TU Darmstadt / ULB / TUbiblio

Deconvolution of Utilization, Site Density, and Turnover Frequency of Fe–Nitrogen–Carbon Oxygen Reduction Reaction Catalysts Prepared with Secondary N-Precursors

Leonard, Nathaniel D. and Wagner, Stephan and Luo, Fang and Steinberg, Julian and Ju, Wen and Weidler, Natascha and Wang, Huan and Kramm, Ulrike I. and Strasser, Peter (2018):
Deconvolution of Utilization, Site Density, and Turnover Frequency of Fe–Nitrogen–Carbon Oxygen Reduction Reaction Catalysts Prepared with Secondary N-Precursors.
In: ACS Catalysis, ACS Publications, pp. 1640-1647, 8, (3), ISSN 2155-5435, DOI: 10.1021/acscatal.7b02897, [Online-Edition: https://doi.org/10.1021/acscatal.7b02897],
[Article]

Abstract

Metal nitrogen carbon (MNC) catalysts represent a potential means of reducing cathode catalyst costs in low temperature fuel cell cathodes. Knowledge-based improvements have been hampered by the difficulty to deconvolute active site density and intrinsic turnover frequency. In the present work, MNC catalysts with a variety of secondary nitrogen precursors are addressed. CO chemisorption in combination with Mossbauer spectroscopy are utilized in order to unravel previously inaccessible relations between active site density, turnover frequency, and active site utilization. This analysis provides a more fundamental description and understanding of the origin of the catalytic reactivity; it also provides guidelines for further improvements. Secondary nitrogen precursors impact quantity, quality, dispersion, and utilization of active sites in distinct ways. Secondary nitrogen precursors with high nitrogen content and micropore etching capabilities are most effective in improving catalysts performance.

Item Type: Article
Erschienen: 2018
Creators: Leonard, Nathaniel D. and Wagner, Stephan and Luo, Fang and Steinberg, Julian and Ju, Wen and Weidler, Natascha and Wang, Huan and Kramm, Ulrike I. and Strasser, Peter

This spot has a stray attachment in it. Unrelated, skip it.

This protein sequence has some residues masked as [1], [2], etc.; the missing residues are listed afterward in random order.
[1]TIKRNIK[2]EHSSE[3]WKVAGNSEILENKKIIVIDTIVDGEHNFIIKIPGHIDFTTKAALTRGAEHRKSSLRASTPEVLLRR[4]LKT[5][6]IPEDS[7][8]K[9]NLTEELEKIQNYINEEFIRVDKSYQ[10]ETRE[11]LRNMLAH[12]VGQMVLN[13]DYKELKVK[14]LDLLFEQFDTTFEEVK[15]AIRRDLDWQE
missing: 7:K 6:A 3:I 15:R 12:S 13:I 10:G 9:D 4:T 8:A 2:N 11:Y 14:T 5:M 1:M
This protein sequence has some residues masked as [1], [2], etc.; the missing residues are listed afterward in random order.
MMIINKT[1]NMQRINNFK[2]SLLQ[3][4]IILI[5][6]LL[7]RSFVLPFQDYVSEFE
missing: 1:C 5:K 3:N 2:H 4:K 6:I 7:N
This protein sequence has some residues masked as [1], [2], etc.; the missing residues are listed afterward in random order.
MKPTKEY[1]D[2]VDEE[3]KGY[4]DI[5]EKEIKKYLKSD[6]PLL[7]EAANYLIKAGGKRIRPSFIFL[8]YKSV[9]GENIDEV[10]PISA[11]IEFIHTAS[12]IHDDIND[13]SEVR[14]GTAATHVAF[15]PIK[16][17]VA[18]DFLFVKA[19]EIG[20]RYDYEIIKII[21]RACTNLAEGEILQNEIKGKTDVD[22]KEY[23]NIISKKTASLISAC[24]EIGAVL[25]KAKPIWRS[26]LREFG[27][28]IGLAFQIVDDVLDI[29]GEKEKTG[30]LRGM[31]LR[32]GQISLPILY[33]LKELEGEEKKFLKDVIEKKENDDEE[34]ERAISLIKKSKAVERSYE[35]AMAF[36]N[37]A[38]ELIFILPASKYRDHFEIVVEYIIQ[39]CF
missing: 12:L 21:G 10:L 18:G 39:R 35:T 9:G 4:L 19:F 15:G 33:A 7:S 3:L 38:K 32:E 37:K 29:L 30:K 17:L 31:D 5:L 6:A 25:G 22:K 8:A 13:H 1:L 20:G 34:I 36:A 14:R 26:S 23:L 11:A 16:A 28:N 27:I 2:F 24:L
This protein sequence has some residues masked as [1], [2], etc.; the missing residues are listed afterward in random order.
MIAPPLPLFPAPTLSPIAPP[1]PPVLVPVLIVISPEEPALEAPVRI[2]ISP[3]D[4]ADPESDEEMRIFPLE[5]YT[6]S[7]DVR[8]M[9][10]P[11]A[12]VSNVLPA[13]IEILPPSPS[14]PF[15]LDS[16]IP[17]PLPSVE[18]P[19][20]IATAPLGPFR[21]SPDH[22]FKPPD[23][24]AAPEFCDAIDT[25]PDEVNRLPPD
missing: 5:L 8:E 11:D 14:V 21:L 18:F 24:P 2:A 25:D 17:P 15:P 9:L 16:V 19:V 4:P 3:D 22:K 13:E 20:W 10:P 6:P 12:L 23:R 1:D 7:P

Title: Deconvolution of Utilization, Site Density, and Turnover Frequency of Fe–Nitrogen–Carbon Oxygen Reduction Reaction Catalysts Prepared with Secondary N-Precursors
Language: English
Abstract:

Metal nitrogen carbon (MNC) catalysts represent a potential means of reducing cathode catalyst costs in low temperature fuel cell cathodes. Knowledge-based improvements have been hampered by the difficulty to deconvolute active site density and intrinsic turnover frequency. In the present work, MNC catalysts with a variety of secondary nitrogen precursors are addressed. CO chemisorption in combination with Mossbauer spectroscopy are utilized in order to unravel previously inaccessible relations between active site density, turnover frequency, and active site utilization. This analysis provides a more fundamental description and understanding of the origin of the catalytic reactivity; it also provides guidelines for further improvements. Secondary nitrogen precursors impact quantity, quality, dispersion, and utilization of active sites in distinct ways. Secondary nitrogen precursors with high nitrogen content and micropore etching capabilities are most effective in improving catalysts performance.

Journal or Publication Title: ACS Catalysis
Volume: 8
Number: 3
Publisher: ACS Publications
Uncontrolled Keywords: oxygen reduction reaction, nonprecious metal catalysts, fuel cells, Mossbauer spectroscopy,electrocatalysis
Divisions: 11 Department of Materials and Earth Sciences
11 Department of Materials and Earth Sciences > Material Science
11 Department of Materials and Earth Sciences > Material Science > Catalysts and Electrocatalysts
Date Deposited: 11 Dec 2018 11:20
DOI: 10.1021/acscatal.7b02897
Official URL: https://doi.org/10.1021/acscatal.7b02897
Funders: U.I.K and S.W. acknowledge financial support by the BMBF via contract 05K16RD1 and by the Graduate School of Excellence Energy Science and Engineering (GRC1070)., P.S. acknowledges support by the European Commission and the Horizon 2020 framework funding under the FCH JU 2 program via the "CRECENDO" project.
Export:

Optionen (nur für Redakteure)

View Item View Item